Executive Summary

This report is about a new malware campaign by a foreign adversarial nation-state threat actor recently being referred to as NOBELIUM. The threat actor has gained prominence for its involvement in the SolarWinds supply chain attack. This new campaign focuses on phishing using a sophisticated toolset.

Tactics, Techniques, and Procedures

NOBELIUM seems to be utilizing very specific methods of avoiding detection such as the abuse of Dropbox to download malicious payloads onto systems. The heavy use of the Dropbox API over HTTPS can be tricky for network defenders to pinpoint as malicious behavior. The bad actor also uses tooling specifically designed to perform enumeration via network discovery and has the ability to stop execution on undesirable targets. The tooling itself is engineered to reduce the possibility of successful detection by running the third stage payload VaporRage fully in memory. VaporRage is a shellcode loader designed to run malicious packages entirely in memory.

Now that some of the unique features of this campaign have been established, we can dive a little deeper into the noteworthy tools. EnvyScout is a toolset designed to be a malicious dropper used for obfuscation and delivery of a malicious ISO file to the affected device. All the different variants of the EnvyScout tool start with an HTML (HyperText Markup Language) file called NV.html. One of the variants of the EnvyScout toolset is used to collect credentials via NTLMv2 (NT LAN Manager Version 2) over port 445. This variant performs collection by tricking the operating system within the code with a file:// protocol handler. The threat actor likely has a credential capturing service running on the destination server. The HTML file’s primary goal is to utilize the legitimate tool FileSaver with some malicious modifications to generate an obfuscated ISO file.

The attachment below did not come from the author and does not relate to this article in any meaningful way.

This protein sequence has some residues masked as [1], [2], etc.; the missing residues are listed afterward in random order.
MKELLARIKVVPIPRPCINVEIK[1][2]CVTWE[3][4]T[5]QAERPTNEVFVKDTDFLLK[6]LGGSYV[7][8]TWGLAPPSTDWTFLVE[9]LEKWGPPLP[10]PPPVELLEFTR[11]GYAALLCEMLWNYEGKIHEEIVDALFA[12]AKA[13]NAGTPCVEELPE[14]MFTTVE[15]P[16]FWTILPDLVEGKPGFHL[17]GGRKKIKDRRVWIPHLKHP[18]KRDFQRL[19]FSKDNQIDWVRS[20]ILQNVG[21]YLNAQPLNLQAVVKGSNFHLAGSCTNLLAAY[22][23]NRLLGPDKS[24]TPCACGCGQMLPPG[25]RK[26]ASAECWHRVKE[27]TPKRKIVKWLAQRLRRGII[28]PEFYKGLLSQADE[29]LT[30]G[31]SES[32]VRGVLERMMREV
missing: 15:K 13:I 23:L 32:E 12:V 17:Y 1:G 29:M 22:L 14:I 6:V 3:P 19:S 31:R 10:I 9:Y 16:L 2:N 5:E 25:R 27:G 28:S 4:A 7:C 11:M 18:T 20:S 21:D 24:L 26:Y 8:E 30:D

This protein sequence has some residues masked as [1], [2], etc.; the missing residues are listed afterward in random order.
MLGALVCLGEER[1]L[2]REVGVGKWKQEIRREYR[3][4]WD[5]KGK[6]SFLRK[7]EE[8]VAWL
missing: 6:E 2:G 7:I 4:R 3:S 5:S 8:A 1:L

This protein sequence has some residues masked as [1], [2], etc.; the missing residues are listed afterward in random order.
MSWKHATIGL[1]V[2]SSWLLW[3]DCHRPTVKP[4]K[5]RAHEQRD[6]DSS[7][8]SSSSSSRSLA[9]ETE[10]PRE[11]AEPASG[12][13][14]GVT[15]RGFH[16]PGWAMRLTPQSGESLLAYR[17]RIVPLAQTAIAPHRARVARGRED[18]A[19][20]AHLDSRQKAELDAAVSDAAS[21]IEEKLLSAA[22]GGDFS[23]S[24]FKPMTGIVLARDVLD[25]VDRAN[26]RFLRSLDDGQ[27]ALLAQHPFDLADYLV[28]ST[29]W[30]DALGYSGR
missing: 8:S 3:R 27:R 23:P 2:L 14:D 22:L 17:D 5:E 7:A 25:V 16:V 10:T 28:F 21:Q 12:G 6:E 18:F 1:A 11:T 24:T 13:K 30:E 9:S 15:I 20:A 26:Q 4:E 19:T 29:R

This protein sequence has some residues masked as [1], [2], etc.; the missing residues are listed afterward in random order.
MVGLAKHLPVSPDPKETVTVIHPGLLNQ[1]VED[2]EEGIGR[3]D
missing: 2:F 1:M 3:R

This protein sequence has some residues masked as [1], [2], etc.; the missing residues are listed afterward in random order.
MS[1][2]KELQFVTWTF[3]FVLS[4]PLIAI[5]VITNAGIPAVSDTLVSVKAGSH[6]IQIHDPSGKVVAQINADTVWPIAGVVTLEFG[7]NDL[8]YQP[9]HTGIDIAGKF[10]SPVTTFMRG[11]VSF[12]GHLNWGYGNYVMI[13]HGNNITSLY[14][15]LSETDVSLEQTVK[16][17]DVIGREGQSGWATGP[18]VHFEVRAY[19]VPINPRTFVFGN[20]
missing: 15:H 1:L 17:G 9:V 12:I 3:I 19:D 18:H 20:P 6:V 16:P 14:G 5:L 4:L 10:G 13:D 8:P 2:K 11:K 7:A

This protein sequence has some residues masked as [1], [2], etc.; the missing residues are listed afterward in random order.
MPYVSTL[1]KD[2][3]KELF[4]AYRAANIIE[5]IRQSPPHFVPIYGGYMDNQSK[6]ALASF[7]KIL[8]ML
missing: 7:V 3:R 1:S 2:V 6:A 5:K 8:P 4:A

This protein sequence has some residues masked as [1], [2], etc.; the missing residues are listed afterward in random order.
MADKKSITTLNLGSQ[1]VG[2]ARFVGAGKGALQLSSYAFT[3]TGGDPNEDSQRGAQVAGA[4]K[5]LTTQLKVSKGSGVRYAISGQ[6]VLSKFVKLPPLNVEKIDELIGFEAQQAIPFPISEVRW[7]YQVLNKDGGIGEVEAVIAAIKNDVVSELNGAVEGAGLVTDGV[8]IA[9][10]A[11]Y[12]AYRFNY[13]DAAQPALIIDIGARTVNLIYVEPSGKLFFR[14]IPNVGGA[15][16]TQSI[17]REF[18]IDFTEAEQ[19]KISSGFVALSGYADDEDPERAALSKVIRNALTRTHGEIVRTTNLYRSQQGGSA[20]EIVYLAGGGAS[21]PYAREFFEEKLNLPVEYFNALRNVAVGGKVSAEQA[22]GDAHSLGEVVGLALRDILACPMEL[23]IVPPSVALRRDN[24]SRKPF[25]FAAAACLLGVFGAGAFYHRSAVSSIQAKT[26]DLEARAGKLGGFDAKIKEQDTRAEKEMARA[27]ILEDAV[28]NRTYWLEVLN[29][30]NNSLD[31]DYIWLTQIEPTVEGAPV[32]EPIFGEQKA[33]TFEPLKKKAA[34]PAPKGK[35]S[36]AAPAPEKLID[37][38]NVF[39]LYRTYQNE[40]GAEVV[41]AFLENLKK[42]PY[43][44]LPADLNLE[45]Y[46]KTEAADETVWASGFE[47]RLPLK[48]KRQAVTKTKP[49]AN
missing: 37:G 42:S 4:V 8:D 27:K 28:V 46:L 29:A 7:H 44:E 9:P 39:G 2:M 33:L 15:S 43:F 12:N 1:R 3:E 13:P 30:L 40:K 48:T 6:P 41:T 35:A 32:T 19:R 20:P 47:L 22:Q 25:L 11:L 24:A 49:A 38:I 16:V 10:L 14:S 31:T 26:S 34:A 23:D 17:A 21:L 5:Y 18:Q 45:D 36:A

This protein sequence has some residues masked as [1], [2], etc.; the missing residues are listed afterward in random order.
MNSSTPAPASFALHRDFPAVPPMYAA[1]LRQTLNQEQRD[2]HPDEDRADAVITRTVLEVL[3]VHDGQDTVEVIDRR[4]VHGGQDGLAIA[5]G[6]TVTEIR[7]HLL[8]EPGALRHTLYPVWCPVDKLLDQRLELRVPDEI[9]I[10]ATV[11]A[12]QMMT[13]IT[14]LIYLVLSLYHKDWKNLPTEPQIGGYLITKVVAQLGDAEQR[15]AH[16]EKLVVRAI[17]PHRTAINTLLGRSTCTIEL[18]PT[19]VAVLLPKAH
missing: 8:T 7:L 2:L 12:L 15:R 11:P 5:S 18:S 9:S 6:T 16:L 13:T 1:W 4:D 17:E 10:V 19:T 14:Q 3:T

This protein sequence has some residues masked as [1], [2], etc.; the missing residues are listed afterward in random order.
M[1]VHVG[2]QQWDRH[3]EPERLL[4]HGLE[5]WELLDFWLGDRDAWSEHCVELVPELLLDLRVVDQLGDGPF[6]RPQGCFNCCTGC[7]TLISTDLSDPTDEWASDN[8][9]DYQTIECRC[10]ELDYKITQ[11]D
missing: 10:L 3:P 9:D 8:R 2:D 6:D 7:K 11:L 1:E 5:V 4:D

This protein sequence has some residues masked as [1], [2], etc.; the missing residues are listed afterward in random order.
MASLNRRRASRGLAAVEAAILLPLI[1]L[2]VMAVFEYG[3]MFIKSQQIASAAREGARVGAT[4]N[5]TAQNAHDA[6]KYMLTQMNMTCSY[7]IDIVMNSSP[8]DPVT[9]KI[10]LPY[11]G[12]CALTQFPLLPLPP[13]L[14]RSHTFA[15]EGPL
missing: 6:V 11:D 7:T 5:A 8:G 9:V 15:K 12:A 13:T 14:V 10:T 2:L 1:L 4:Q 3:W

The generated ISO file called NV.img acts as a lure that, when clicked on by a user mounts like a normal drive. The drive displays a shortcut named NV that when clicked on starts the next stage payload. If you modify the Windows Explorer settings to view hidden files, you will find a hidden folder and the next stage executable called BOOM.exe. Clicking on the next stage executable will also trigger the infection chain.

BOOM.exe functions as a malicious downloader built to pull down the next payload from Dropbox. The downloader will collect information about the affected system such as the hostname, IP address, domain name, and the current logged-in username. Any data transfers are encrypted with AES and are sent to Dropbox via API arguments. The next stage payload will be downloaded onto the host once the collected enumeration results have been compiled and sent to Dropbox. The next stage payload is written to %AppData%\Microsoft\NativeCache\NativeCacheSvc.dll then persistence is set up via the creation of a new registry key. NativeCacheSvc.dll referred to by the security community as NativeZone is a malicious loader that interacts with Run32dll to load the malicious downloader known as VaporRage.

Strategic Impact of the NOBELIUM Campaign

  • May lead to the loss of sensitive user credentials and the compromise of high-value user accounts.
  • Could result in the bad actor having well-established command & control capability over mission-critical assets in the environment.
  • May lead to regulatory fines if a successful compromise occurs such as GDPR, HIPAA, or PCI DSS penalties. This will be the case if gross negligence is discovered.

Our Recommendations

It is highly encouraged that you implement preemptive blocks using the IOC list linked below. Consider blocking internal hosts from reaching out to external systems over port 445. You may want to block the use of Dropbox via EDR tools and implementing blocks on the external-facing firewall. Implement a user training program through your security partner to teach users how to successfully spot a phishing attempt.

Sources

Supporting Documentation

MITRE Mapping(s)

Note: The Avertium Threat Report analyzes one current threat that has been shared by threat intelligence networks across the globe. Used internally by the Avertium CyberOps Team, this report will outline a “top-of-mind” threat and how it ought to be addressed accordingly.

This informed analysis is based on the latest data available.